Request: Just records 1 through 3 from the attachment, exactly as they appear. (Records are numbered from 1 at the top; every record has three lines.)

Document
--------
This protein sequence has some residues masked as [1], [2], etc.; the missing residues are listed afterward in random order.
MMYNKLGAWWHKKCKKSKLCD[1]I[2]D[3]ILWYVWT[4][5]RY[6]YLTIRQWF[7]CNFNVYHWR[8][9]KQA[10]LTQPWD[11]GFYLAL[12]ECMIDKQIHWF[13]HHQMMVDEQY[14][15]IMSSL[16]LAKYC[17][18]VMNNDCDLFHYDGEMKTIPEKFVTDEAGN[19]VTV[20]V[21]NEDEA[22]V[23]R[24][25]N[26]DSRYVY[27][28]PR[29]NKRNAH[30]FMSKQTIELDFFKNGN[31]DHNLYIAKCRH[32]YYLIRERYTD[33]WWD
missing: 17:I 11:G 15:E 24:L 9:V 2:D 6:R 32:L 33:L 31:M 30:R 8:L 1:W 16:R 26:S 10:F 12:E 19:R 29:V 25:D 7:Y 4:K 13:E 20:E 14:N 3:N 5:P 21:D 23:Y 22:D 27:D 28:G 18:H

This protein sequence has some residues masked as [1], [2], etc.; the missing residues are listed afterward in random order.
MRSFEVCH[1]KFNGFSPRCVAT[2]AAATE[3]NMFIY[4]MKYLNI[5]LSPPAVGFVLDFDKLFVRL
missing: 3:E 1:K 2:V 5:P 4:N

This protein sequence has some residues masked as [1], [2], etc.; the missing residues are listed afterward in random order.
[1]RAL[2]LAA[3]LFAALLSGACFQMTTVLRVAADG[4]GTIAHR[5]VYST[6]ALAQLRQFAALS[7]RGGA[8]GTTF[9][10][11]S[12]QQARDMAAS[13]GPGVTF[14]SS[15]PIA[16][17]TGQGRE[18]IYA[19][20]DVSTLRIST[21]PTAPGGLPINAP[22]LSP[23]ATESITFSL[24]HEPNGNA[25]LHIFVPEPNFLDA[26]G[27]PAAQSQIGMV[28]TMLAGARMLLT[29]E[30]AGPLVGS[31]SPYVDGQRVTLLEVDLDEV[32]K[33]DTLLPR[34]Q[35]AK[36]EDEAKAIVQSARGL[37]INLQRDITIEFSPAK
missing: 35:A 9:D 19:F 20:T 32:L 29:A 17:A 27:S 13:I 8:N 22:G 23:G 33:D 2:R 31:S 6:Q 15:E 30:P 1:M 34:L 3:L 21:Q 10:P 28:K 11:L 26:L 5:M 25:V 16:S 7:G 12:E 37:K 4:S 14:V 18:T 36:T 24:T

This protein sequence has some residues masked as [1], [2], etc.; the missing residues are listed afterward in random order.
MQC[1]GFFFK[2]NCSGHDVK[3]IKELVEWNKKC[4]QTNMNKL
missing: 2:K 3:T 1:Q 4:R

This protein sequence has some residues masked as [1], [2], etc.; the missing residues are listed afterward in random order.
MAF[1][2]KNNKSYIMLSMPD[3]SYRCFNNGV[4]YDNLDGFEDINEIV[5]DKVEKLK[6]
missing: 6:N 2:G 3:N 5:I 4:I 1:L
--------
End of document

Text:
This protein sequence has some residues masked as [1], [2], etc.; the missing residues are listed afterward in random order.
MMYNKLGAWWHKKCKKSKLCD[1]I[2]D[3]ILWYVWT[4][5]RY[6]YLTIRQWF[7]CNFNVYHWR[8][9]KQA[10]LTQPWD[11]GFYLAL[12]ECMIDKQIHWF[13]HHQMMVDEQY[14][15]IMSSL[16]LAKYC[17][18]VMNNDCDLFHYDGEMKTIPEKFVTDEAGN[19]VTV[20]V[21]NEDEA[22]V[23]R[24][25]N[26]DSRYVY[27][28]PR[29]NKRNAH[30]FMSKQTIELDFFKNGN[31]DHNLYIAKCRH[32]YYLIRERYTD[33]WWD
missing: 17:I 11:G 15:E 24:L 9:V 2:D 6:R 32:L 33:L 31:M 30:R 8:L 1:W 16:R 26:S 10:F 12:E 19:R 29:V 25:D 7:Y 4:K 13:E 20:E 14:N 3:N 5:P 21:D 23:Y 22:D 27:D 28:G 18:H

This protein sequence has some residues masked as [1], [2], etc.; the missing residues are listed afterward in random order.
MRSFEVCH[1]KFNGFSPRCVAT[2]AAATE[3]NMFIY[4]MKYLNI[5]LSPPAVGFVLDFDKLFVRL
missing: 3:E 1:K 2:V 5:P 4:N

This protein sequence has some residues masked as [1], [2], etc.; the missing residues are listed afterward in random order.
[1]RAL[2]LAA[3]LFAALLSGACFQMTTVLRVAADG[4]GTIAHR[5]VYST[6]ALAQLRQFAALS[7]RGGA[8]GTTF[9][10][11]S[12]QQARDMAAS[13]GPGVTF[14]SS[15]PIA[16][17]TGQGRE[18]IYA[19][20]DVSTLRIST[21]PTAPGGLPINAP[22]LSP[23]ATESITFSL[24]HEPNGNA[25]LHIFVPEPNFLDA[26]G[27]PAAQSQIGMV[28]TMLAGARMLLT[29]E[30]AGPLVGS[31]SPYVDGQRVTLLEVDLDEV[32]K[33]DTLLPR[34]Q[35]AK[36]EDEAKAIVQSARGL[37]INLQRDITIEFSPAK
missing: 35:A 9:D 19:F 20:T 32:L 29:A 17:A 27:S 13:I 8:N 22:G 23:G 33:D 2:R 31:S 6:Q 15:E 30:P 1:M 34:L 3:L 21:Q 10:P 28:K 11:L 26:L 5:M 25:V 16:S 7:G 12:E 37:K 4:S 14:V 18:T 36:T 24:T